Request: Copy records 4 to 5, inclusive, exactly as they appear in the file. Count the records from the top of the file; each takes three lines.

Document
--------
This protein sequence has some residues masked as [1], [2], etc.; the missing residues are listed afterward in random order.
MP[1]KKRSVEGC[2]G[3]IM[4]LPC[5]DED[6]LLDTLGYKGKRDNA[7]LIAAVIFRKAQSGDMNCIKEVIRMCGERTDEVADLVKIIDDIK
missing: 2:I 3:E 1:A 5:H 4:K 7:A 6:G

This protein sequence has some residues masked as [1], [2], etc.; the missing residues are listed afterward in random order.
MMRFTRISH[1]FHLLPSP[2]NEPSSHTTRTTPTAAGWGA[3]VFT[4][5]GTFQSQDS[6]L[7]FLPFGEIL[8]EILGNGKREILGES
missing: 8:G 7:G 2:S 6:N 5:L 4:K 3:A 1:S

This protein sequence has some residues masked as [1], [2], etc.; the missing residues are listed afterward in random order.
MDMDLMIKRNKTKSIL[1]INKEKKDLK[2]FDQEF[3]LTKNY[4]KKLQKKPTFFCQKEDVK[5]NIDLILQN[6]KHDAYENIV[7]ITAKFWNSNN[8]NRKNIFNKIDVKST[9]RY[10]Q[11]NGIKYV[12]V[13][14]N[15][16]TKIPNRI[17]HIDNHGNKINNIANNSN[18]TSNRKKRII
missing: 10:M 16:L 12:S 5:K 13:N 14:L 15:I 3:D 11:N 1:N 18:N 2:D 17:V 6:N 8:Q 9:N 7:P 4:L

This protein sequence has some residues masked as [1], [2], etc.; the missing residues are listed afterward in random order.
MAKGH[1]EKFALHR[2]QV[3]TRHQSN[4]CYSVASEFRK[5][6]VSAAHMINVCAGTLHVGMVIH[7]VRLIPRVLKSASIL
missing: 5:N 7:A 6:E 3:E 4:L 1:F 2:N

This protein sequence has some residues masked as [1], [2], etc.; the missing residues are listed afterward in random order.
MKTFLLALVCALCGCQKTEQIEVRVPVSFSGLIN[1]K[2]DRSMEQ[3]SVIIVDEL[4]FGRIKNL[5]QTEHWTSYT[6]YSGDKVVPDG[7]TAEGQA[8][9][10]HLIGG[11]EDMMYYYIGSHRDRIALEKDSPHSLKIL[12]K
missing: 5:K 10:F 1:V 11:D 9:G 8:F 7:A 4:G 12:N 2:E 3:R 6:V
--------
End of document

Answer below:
This protein sequence has some residues masked as [1], [2], etc.; the missing residues are listed afterward in random order.
MAKGH[1]EKFALHR[2]QV[3]TRHQSN[4]CYSVASEFRK[5][6]VSAAHMINVCAGTLHVGMVIH[7]VRLIPRVLKSASIL
missing: 5:N 7:A 6:E 3:E 4:L 1:F 2:N

This protein sequence has some residues masked as [1], [2], etc.; the missing residues are listed afterward in random order.
MKTFLLALVCALCGCQKTEQIEVRVPVSFSGLIN[1]K[2]DRSMEQ[3]SVIIVDEL[4]FGRIKNL[5]QTEHWTSYT[6]YSGDKVVPDG[7]TAEGQA[8][9][10]HLIGG[11]EDMMYYYIGSHRDRIALEKDSPHSLKIL[12]K
missing: 5:K 10:F 1:V 11:D 9:G 8:F 7:A 4:G 12:N 2:E 3:R 6:V